• No prime minister feels permanently safe. As soon as they start behaving unacceptably, their support wanes and they risk being replaced.
  • Election dates can’t be manipulated to favour one party rather than another.
  • As soon as an issue becomes important, it’s likely that an MP will be elected who is concerned with that issue.

I can see a couple of risks, though:

  • The responsiveness that I’m trying to bring to the system might turn into short-term obsession with the latest dubious poll. Some thought would need to be given as to whether this is indeed the case, and whether there’s a way to avoid it.
  • Although an unpopular government immediately starts losing MPs, losing enough of them to lose power takes time. There might be situations in which a government is governing so badly that it needs to be replaced quickly, and it could be that a general election is the only way to do that. My hope, though, is that the system would make it difficult for extreme governments to arise.

Anyway there it is. Whether such a system could be made workable or not, I think it deserves thinking about.

A long-lost newspaper cutting

Talking of things from the past unexpectedly surfacing: here’s a newspaper cutting which I saved in 1985. (Good grief, that’s 25 years ago! Ahem . . . ) I mislaid it for a while, and then was delighted to find it again a few months ago.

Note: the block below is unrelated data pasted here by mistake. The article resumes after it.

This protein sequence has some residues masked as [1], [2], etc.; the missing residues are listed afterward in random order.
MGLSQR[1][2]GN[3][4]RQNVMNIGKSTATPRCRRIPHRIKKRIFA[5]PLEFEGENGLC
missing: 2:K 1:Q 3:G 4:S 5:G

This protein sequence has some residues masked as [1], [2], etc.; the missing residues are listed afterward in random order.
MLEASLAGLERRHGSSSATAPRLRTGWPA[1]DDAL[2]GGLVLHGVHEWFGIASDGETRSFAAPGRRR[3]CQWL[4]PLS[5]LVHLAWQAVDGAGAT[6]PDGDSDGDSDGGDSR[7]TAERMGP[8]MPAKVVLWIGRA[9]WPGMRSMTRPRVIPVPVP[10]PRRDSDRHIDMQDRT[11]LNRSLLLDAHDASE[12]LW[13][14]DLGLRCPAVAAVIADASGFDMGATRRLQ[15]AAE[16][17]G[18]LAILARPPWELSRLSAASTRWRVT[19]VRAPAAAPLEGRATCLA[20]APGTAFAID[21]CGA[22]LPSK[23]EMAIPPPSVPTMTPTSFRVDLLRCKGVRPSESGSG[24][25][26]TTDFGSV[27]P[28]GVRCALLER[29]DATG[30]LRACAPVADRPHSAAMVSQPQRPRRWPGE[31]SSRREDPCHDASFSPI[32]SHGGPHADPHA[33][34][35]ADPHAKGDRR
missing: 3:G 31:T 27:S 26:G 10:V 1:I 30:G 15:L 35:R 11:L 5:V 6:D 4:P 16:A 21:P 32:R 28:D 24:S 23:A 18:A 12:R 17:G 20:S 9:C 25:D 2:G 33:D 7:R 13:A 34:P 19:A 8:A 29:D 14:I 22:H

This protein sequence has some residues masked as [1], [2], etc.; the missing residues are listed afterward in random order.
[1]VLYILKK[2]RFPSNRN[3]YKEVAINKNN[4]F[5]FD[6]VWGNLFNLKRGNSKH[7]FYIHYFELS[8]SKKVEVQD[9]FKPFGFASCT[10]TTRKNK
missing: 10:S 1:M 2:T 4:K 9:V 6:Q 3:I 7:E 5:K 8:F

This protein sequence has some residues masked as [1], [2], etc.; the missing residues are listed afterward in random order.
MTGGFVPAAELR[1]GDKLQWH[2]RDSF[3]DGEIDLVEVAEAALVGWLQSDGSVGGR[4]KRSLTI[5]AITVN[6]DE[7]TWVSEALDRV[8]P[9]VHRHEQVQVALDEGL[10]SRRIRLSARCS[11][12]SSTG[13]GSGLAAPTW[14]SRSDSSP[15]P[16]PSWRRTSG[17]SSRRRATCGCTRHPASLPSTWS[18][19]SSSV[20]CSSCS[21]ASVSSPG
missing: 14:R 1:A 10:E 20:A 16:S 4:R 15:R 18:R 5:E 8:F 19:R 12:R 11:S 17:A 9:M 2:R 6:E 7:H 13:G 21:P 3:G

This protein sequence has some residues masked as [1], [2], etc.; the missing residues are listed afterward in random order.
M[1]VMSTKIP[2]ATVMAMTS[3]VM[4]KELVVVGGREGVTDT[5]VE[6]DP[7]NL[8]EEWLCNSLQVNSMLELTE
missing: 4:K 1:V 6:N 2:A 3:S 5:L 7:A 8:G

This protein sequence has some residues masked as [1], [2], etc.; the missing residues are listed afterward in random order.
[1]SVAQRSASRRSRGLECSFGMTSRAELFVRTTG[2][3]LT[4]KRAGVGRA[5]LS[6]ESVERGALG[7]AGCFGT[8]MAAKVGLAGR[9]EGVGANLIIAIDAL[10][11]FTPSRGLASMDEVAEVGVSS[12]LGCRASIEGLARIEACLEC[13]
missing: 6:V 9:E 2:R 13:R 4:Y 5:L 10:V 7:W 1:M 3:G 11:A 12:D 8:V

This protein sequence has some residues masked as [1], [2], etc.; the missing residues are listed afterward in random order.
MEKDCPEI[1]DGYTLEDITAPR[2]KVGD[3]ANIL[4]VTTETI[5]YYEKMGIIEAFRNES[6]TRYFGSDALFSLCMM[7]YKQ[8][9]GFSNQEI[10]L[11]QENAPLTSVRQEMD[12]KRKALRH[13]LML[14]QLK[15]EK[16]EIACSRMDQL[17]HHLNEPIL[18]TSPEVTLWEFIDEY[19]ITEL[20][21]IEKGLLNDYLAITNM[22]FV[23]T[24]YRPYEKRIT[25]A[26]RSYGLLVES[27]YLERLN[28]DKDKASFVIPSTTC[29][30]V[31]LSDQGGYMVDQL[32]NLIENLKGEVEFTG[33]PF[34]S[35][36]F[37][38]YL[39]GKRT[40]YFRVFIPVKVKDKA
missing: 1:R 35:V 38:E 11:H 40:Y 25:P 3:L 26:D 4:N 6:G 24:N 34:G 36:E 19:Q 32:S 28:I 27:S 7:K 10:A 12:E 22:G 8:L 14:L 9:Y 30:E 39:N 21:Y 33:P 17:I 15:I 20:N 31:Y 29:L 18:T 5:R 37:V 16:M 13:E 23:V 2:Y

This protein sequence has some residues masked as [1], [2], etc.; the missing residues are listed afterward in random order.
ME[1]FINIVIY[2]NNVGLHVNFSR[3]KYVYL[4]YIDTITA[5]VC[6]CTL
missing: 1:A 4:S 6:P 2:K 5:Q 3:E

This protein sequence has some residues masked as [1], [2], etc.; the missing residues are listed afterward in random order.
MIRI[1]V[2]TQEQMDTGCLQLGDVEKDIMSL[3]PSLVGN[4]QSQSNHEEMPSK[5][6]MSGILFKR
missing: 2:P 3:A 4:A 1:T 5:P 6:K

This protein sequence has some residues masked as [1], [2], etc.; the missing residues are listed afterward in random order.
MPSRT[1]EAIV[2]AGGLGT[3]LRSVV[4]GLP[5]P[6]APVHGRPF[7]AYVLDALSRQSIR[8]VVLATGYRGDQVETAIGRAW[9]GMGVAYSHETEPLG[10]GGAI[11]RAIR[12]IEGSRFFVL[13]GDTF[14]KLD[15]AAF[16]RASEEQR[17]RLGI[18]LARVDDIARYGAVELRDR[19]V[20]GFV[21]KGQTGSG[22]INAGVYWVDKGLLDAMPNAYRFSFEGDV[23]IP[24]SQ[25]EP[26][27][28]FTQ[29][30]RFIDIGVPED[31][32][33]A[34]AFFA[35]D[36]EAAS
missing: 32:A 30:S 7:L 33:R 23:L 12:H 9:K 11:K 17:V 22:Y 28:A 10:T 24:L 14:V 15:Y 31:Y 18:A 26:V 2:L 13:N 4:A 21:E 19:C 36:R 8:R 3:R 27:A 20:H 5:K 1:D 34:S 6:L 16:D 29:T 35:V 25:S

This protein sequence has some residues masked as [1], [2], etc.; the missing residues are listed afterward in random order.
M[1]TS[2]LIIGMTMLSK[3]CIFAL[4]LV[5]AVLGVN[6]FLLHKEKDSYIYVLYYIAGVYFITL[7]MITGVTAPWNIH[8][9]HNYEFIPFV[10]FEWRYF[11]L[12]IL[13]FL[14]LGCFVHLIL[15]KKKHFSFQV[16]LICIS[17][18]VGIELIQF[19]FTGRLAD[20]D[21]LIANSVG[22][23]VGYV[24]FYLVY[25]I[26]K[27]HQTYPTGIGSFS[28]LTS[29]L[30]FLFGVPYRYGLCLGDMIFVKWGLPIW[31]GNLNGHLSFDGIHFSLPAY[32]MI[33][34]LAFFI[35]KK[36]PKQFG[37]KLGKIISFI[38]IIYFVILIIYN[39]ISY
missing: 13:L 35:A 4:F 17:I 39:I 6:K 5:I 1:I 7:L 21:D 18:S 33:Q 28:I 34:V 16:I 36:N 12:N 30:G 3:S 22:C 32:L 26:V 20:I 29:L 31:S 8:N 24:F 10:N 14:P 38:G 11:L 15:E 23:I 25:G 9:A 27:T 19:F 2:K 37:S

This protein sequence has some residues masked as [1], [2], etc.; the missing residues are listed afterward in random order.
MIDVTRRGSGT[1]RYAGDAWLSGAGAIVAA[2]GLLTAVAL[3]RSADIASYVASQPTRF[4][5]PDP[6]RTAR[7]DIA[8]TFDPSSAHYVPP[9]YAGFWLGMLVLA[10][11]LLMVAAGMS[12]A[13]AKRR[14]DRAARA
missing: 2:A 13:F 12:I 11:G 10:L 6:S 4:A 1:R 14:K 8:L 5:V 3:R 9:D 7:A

It dates from my time living in Bangor, North Wales, and is a letter to the local free newspaper. There was an election coming up. Bilingual leaflets were produced by the parties, in English and Welsh. Well sort of. Here is one resident’s reaction to what came through the letterbox:

Newspaper cutting in deliberately misspelt English, complaining about poor Welsh translations

From the free Bangor newspaper, c. 1984

By the way, some of the spellings in the above make more sense if you’re familiar with the basics of Welsh pronunciation and with the Gwynedd local accent: for example, ffrynt in the first sentence is an almost perfect representation in Welsh spelling of how the English word front would be pronounced locally.

Now the question in my mind is: how bad are the translations in today’s election campaigns? Have they improved at all? My hope is that they have, but I wouldn’t be too surprised to hear that they haven’t.

Anyone know?